03
May
2007
|
12:00 AM
America/New_York

Trustees consider lowest tuition increase in 21 years

COLUMBUS – The Ohio State University Board of Trustees heard a first reading of the 2007-2008 tuition proposal at their meeting today (5/4) that reflects the biennial state budget bill approved unanimously this week by the Ohio House of Representatives. The House Bill, which now heads for the Senate, calls for a 3 percent cap on resident undergraduate tuition in FY 2008 and a tuition freeze the following year.

Tuition and fees for resident undergraduate students on the Columbus campus are proposed to rise from $8,667 to $8,928 for a three-quarter academic year, an increase of $261, making it the lowest percentage increase in 21 years.

The most current legislation proposes a $6 million increase in the State Share of Instruction (SSI) in FY 2008 and a $30 million increase in FY 2009. The proposed 10 percent increase in SSI for FY 2009 will be the highest increase in 23 years.

“Our elected officials are beginning to make higher education a key element in rebuilding Ohio's economy,” said William J. Shkurti, Ohio State's senior vice president for business and finance. “All great journeys begin with a first step, and this is a tremendous first step in reversing a 30-year trend of declining state support for higher education.”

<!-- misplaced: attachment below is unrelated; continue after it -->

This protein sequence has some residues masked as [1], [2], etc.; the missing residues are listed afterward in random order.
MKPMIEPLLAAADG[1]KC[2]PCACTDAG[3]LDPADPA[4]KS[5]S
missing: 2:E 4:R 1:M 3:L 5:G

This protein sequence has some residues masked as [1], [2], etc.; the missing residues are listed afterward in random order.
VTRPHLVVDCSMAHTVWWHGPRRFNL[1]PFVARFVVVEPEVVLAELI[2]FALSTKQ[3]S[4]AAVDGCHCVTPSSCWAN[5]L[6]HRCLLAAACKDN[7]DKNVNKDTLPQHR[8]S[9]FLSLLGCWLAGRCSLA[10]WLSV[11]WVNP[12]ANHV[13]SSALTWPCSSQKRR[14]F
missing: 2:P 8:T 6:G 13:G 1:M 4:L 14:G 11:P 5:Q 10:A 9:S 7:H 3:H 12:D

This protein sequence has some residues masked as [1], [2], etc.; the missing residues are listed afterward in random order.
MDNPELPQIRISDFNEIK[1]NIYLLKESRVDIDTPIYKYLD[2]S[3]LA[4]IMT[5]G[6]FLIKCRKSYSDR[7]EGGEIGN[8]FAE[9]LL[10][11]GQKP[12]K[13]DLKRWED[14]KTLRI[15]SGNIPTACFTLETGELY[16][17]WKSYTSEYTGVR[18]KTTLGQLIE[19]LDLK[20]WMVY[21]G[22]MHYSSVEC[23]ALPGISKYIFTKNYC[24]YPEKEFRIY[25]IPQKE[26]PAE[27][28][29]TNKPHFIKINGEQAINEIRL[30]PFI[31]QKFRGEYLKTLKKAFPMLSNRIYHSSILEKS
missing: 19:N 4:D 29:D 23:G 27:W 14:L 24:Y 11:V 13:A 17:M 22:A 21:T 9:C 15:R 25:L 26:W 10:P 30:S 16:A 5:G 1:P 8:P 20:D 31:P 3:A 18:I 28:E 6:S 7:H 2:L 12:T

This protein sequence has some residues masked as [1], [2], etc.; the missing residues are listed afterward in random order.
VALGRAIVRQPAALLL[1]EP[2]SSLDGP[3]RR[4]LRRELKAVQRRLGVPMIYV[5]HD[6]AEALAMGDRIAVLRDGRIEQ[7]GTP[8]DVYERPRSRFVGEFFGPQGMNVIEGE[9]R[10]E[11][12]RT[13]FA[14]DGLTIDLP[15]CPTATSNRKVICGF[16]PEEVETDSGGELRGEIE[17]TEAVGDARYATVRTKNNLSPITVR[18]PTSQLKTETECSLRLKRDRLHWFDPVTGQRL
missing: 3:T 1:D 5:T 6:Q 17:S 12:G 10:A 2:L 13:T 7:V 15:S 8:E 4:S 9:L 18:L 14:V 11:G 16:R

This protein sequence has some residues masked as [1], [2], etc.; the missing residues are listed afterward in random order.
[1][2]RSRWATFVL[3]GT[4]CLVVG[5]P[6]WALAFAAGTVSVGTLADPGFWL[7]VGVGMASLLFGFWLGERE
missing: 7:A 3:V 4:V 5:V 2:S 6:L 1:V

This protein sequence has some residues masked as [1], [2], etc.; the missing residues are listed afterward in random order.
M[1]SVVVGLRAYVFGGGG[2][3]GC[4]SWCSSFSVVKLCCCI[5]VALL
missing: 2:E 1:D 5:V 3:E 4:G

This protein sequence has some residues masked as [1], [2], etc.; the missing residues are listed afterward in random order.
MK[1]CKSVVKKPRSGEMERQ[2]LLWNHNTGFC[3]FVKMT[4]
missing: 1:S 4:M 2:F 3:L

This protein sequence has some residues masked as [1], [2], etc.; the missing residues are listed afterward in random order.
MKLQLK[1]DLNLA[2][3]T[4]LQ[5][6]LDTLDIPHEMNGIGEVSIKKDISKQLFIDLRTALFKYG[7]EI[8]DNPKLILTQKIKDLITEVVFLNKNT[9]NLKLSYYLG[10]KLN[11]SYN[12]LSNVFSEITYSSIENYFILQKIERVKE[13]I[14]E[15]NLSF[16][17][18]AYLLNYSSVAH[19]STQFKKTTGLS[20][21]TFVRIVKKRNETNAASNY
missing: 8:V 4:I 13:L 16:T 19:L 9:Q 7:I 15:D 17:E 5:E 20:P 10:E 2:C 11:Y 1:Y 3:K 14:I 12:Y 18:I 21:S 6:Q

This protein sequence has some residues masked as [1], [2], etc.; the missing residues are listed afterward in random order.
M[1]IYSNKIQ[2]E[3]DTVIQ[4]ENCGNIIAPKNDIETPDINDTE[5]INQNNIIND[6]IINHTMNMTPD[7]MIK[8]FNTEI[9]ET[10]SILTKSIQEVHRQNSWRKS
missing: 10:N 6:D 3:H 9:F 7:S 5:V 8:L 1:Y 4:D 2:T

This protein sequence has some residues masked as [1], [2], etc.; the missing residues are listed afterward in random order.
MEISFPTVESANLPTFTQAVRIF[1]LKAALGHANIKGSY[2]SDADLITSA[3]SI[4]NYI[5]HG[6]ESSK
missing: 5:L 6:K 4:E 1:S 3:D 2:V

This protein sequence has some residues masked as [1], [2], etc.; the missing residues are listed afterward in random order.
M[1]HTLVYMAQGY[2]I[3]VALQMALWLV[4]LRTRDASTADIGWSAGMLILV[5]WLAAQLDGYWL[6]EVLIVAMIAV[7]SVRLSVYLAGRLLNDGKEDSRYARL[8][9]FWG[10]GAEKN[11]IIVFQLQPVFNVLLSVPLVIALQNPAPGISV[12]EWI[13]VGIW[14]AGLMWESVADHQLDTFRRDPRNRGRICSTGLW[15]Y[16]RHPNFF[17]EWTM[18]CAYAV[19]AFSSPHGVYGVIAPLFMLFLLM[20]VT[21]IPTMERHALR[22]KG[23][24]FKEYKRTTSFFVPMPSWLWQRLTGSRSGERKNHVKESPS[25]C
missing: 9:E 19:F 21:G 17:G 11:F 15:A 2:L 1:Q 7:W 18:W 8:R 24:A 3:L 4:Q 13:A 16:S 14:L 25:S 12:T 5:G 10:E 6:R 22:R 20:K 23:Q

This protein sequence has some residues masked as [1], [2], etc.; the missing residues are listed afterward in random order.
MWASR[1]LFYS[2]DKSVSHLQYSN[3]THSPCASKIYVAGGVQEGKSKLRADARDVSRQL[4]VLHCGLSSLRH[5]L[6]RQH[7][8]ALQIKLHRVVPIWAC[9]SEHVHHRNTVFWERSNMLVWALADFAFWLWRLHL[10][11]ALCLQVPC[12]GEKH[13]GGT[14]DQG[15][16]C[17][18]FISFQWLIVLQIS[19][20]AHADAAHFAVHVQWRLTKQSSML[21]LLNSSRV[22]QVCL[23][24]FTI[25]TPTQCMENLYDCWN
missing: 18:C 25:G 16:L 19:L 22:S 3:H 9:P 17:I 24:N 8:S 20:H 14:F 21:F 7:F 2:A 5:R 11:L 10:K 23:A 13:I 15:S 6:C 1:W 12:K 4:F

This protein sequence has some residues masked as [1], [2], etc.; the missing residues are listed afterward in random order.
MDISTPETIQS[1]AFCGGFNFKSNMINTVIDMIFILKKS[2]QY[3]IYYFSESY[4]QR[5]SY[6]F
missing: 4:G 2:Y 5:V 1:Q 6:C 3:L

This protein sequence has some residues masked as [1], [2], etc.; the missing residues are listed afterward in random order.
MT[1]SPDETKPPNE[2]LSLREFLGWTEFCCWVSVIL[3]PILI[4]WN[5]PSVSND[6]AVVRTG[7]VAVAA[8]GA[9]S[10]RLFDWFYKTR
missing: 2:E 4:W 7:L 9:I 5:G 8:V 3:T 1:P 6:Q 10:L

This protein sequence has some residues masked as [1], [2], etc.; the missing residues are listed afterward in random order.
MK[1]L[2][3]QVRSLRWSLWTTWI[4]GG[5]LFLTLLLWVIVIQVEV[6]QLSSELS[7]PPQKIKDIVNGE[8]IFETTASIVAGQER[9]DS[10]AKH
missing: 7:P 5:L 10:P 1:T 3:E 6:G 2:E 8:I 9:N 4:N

“We especially appreciate the substantial increase in state support proposed for 2009 in the House bill. However, it's clear that we will need to continue to diversify revenues and identify operating efficiencies,” he said.

With a 3 percent increase in resident undergraduate tuition in place, Ohio State will still be less expensive than nearly all of Ohio's public universities with competitive admissions, including Miami, Cincinnati, Bowling Green and Ohio University.

Resident graduate tuition and fees for the Columbus Campus are recommended to increase 6 percent for a full-time student. Out-of-state graduate and undergraduate fees are also recommended to increase 6 percent. In addition, there will be differential instructional fee increases for some graduate and professional programs, ranging from 6 to 13.3 percent, effective Fall Quarter 2007.

The new tuition and fee recommendation includes a mandatory Recreation and Physical Activity Center (RPAC) fee of $81 per quarter, an increase of $3 per quarter. The board will formally vote on tuition and other fee recommendations, such as room and board, parking and user fees, at the board's June or July meeting.

“We are committed to maintaining access to a higher education for all qualified students, regardless of family income, by increasing financial aid to offset tuition increases,” said Shkurti. “Ohio State will continue to be the leading public institution in the state in providing need-based scholarships.”

Since no action was required from the board on Friday, Shkurti stressed that the proposed tuition levels are preliminary and subject to change.